More Customers, Businesses Oppose Cybersecurity Levy

More Customers, Businesses Oppose Cybersecurity Levy

In a growing backlash against the recently implemented 0.5% cybersecurity levy, an increasing number of customers and businesses are voicing their opposition to the new levy.
Recall that the Central Bank of Nigeria (CBN) in a circular on Monday directed commercial banks and other financial institutions to start charging 0.5 per cent cyber security levy on bank transactions after two weeks.

The Lagos Chamber of Commerce & Industry (LCCI) has called on the government to reconsider the implementation of the 0.5 per cent cybersecurity levy on all banking transactions, as its timing is wrong.
The director-general of LCCI, Dr. Chinyere Almona said, the directive by the Central Bank of Nigeria (CBN) to banks to implement section 44 of the Cybercrime Act 2024, which imposes a 0.5 per cent cybersecurity levy on Nigerians, is a subject of concern to the Chamber.

According to her, “by this directive, individuals and businesses will be burdened with an additional levy amidst unsettled performance crises with power supply after the recently reviewed electricity tariffs. Unfortunately, the upward review of the electricity tariff has not brought about a commensurate boost in power supply to justify the additional costs to individuals and businesses.

“We urge the government to reconsider the implementation of this directive as its timing is wrong, and the justification is unclear. This directive should be withdrawn while we call for more consultations with critical stakeholders.”

Almona noted that, “at a time when government revenues are at record levels from higher crude prices, higher revenues accrued to the Federal Allocation Account, and saved resources from the stoppage of subsidies, we expect to see projects created to enhance the living standard of the people as a dividend of democracy for the sacrifices made by Nigerians.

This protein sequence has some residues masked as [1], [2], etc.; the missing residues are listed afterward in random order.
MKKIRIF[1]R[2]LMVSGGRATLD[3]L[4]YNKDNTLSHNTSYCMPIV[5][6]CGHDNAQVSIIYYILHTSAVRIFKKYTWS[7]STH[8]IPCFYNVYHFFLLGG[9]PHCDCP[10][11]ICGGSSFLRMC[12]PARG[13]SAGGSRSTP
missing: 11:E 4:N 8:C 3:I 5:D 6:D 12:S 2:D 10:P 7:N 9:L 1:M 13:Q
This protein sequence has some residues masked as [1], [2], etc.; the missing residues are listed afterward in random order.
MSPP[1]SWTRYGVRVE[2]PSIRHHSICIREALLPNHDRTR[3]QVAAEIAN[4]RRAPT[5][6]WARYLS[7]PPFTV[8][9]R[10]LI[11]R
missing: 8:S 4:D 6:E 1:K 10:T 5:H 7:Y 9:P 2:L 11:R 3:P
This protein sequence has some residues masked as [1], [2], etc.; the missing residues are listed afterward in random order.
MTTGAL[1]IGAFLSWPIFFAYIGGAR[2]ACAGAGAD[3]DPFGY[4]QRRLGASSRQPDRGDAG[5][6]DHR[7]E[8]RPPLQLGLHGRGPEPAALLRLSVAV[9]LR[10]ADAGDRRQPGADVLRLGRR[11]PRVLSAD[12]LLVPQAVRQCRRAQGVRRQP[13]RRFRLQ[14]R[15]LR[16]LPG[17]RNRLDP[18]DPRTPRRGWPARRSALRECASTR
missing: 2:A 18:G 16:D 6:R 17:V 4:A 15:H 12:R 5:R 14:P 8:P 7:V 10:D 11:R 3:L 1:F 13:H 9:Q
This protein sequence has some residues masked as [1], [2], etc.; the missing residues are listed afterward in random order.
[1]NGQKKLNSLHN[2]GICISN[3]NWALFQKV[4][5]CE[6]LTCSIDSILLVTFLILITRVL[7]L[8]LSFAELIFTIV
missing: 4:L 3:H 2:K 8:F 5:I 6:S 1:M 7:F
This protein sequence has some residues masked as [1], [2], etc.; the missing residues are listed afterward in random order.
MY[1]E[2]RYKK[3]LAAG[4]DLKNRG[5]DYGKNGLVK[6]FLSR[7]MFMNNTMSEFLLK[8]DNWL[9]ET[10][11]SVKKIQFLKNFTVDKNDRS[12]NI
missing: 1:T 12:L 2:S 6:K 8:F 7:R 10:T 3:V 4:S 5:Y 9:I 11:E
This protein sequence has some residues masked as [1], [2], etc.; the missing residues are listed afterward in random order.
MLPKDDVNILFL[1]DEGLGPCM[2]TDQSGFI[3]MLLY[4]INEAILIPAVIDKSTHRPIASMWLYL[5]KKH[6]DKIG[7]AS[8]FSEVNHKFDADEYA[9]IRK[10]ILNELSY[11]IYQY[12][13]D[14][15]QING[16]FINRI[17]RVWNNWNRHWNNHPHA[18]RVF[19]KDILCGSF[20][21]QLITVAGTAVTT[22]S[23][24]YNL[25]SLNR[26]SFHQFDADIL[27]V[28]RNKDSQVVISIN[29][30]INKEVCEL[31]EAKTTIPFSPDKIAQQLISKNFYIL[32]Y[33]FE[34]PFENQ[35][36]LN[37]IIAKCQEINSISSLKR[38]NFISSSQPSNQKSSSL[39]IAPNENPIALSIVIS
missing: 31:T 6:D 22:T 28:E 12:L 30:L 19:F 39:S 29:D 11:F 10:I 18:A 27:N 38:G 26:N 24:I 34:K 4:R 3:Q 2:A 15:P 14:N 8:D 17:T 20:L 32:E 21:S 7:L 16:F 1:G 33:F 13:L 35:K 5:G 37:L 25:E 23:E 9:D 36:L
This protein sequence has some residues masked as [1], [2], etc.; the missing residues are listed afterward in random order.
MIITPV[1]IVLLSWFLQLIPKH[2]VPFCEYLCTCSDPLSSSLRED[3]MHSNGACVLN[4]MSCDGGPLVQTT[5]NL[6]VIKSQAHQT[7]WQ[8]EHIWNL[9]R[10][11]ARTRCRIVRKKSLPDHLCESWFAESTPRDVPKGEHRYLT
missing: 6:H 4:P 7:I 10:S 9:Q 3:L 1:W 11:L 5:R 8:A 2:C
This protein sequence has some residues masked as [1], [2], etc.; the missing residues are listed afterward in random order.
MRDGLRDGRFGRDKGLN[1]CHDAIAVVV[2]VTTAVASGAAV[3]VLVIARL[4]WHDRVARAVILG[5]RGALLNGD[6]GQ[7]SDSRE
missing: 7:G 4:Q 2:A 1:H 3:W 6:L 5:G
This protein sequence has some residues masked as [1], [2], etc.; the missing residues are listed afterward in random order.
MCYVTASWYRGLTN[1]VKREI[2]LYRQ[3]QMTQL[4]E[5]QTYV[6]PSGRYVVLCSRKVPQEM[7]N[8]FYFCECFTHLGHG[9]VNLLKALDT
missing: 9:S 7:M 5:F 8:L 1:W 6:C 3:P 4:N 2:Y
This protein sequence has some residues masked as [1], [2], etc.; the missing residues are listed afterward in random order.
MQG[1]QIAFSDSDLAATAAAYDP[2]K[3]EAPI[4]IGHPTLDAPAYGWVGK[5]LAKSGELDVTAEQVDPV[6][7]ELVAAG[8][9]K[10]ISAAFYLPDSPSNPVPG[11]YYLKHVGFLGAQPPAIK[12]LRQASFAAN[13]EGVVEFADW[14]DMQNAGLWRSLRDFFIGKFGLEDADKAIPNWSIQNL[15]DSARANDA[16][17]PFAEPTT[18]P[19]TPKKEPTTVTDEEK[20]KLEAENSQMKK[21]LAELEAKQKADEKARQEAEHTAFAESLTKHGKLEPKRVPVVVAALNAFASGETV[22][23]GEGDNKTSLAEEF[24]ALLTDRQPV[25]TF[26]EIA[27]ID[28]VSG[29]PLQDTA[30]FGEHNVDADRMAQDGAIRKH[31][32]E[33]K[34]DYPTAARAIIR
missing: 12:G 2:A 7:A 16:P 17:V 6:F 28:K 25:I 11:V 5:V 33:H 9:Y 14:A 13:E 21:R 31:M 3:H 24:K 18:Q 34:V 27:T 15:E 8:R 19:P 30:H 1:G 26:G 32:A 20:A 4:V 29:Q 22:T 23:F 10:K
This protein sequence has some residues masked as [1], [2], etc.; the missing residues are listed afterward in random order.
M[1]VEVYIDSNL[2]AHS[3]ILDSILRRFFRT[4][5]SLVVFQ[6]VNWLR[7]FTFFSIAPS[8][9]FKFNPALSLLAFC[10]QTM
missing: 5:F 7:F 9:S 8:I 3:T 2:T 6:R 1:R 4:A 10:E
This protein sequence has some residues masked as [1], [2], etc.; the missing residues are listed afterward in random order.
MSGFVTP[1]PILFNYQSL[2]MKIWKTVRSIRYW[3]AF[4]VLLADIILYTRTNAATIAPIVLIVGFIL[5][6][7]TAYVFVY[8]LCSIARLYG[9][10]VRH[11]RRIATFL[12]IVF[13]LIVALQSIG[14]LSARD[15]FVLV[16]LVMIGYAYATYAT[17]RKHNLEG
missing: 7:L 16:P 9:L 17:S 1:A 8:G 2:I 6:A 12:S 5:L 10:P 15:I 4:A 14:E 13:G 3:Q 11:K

“In the face of biting inflation that has continued to weaken the purchasing power of consumers and with companies burdened with a rising cost of production, any further imposition of additional cost burden will slow down economic activities and drag our economic growth drive.”

She added that, “we believe that since the collection of this levy cannot guarantee the protection of payers from cyber-attacks, it is difficult to justify its collection at this time.

“In the same vein, the collection approach with some exemptions can create confusion regarding what transactions really qualify for the exemptions. Implementing this directive can gradually encourage some people to return to holding cash to avoid paying the levy. This can negatively impact the achievement already recorded with the cashless policy.

“As we advance, we urge the government to work towards amending the enabling law to reflect current realities, initiate programmes that reflate the economy, and invest more in digital infrastructure to support business operations.”

“The directive that the remittance of this levy should go to the Office of National Security Adviser suggests that the funds may not be used to enhance our cybersecurity architecture to guarantee cyber-safety for technology users in Nigeria.